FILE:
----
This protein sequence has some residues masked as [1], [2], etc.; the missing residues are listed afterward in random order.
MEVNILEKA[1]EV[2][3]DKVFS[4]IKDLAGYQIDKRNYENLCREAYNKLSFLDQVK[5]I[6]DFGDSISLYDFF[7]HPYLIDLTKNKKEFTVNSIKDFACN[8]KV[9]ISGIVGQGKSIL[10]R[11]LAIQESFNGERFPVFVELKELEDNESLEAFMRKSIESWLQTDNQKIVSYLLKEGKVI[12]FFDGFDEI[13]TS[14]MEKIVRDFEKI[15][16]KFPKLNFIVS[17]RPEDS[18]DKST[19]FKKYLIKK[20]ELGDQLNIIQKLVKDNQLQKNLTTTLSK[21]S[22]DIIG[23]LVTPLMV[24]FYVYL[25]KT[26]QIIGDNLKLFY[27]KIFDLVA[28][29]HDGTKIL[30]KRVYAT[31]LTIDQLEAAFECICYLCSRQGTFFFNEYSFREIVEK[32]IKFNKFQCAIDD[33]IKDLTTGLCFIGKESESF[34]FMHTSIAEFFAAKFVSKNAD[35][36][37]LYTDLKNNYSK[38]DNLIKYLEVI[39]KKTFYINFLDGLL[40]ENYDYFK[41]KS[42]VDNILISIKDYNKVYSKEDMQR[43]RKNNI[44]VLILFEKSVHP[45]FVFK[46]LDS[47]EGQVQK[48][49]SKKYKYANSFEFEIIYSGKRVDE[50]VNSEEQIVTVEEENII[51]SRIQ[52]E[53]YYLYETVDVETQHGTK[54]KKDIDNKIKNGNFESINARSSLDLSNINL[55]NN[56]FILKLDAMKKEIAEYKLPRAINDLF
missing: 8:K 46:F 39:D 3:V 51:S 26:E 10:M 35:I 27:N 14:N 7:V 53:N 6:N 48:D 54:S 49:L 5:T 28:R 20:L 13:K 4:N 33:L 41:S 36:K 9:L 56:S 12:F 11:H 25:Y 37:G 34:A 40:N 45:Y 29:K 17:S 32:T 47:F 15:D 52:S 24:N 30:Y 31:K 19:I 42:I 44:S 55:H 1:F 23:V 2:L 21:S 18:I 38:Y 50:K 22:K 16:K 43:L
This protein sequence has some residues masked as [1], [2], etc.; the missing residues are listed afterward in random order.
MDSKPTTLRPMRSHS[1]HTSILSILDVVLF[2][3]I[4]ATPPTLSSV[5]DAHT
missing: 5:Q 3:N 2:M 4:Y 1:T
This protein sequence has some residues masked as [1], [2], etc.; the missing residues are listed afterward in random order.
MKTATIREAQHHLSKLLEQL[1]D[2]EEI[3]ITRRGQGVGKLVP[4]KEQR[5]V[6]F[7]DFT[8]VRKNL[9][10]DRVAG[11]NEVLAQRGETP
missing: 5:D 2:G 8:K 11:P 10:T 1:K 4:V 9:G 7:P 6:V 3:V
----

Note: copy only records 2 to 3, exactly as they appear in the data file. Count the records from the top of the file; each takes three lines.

This protein sequence has some residues masked as [1], [2], etc.; the missing residues are listed afterward in random order.
MDSKPTTLRPMRSHS[1]HTSILSILDVVLF[2][3]I[4]ATPPTLSSV[5]DAHT
missing: 5:Q 3:N 2:M 4:Y 1:T
This protein sequence has some residues masked as [1], [2], etc.; the missing residues are listed afterward in random order.
MKTATIREAQHHLSKLLEQL[1]D[2]EEI[3]ITRRGQGVGKLVP[4]KEQR[5]V[6]F[7]DFT[8]VRKNL[9][10]DRVAG[11]NEVLAQRGETP
missing: 5:D 2:G 8:K 11:P 10:T 1:K 4:V 9:G 7:P 6:V 3:V